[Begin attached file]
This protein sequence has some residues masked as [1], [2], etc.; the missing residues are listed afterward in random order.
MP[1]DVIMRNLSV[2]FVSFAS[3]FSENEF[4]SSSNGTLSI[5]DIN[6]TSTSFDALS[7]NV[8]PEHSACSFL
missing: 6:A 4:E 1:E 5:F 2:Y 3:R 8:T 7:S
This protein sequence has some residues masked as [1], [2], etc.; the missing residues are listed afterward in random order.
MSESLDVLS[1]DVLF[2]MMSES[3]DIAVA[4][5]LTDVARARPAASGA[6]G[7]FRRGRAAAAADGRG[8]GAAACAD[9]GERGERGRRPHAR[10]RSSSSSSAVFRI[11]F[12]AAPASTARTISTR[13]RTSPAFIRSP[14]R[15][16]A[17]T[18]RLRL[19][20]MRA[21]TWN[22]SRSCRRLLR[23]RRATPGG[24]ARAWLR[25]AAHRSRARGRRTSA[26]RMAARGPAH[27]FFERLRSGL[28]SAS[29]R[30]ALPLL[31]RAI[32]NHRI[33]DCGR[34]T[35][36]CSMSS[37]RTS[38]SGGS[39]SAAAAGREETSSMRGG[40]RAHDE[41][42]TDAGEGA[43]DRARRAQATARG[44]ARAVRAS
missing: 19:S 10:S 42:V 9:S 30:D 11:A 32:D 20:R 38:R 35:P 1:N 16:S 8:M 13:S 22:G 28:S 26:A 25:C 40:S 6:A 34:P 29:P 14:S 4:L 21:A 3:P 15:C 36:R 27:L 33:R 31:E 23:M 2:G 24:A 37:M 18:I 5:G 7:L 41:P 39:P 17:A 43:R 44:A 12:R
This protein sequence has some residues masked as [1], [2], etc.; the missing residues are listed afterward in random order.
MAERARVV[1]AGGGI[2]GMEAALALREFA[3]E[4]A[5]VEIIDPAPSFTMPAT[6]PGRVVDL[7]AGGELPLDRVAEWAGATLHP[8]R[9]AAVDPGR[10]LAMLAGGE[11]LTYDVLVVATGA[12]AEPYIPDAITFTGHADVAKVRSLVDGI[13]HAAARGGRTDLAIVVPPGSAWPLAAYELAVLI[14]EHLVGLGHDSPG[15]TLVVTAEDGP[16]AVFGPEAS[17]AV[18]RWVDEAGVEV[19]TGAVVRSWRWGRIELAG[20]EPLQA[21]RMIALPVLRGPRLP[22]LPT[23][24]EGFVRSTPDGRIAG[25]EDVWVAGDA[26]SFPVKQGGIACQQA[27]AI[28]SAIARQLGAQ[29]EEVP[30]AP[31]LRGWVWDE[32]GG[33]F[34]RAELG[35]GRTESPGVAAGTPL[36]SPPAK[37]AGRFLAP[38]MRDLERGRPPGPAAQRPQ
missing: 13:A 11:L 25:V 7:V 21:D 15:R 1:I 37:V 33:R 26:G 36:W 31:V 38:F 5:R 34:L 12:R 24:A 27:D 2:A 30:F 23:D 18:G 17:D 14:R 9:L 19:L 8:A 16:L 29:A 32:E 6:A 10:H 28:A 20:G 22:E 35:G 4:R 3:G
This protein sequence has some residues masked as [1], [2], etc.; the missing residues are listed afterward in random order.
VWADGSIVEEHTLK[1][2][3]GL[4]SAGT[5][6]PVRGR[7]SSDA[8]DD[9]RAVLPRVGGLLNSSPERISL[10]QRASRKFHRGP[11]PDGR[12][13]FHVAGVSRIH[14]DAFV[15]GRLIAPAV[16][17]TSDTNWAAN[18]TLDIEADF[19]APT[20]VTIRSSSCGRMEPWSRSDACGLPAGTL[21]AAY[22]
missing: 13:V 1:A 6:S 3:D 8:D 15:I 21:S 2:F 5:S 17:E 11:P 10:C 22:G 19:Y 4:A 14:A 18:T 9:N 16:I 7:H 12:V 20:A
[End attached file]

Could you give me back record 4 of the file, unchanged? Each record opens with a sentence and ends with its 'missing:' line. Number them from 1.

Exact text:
This protein sequence has some residues masked as [1], [2], etc.; the missing residues are listed afterward in random order.
VWADGSIVEEHTLK[1][2][3]GL[4]SAGT[5][6]PVRGR[7]SSDA[8]DD[9]RAVLPRVGGLLNSSPERISL[10]QRASRKFHRGP[11]PDGR[12][13]FHVAGVSRIH[14]DAFV[15]GRLIAPAV[16][17]TSDTNWAAN[18]TLDIEADF[19]APT[20]VTIRSSSCGRMEPWSRSDACGLPAGTL[21]AAY[22]
missing: 13:V 1:A 6:S 3:D 8:D 15:I 21:S 2:F 5:S 17:E 11:P 10:C 22:G 19:Y 4:A 14:A 18:T 9:N 16:I 7:H 12:V 20:A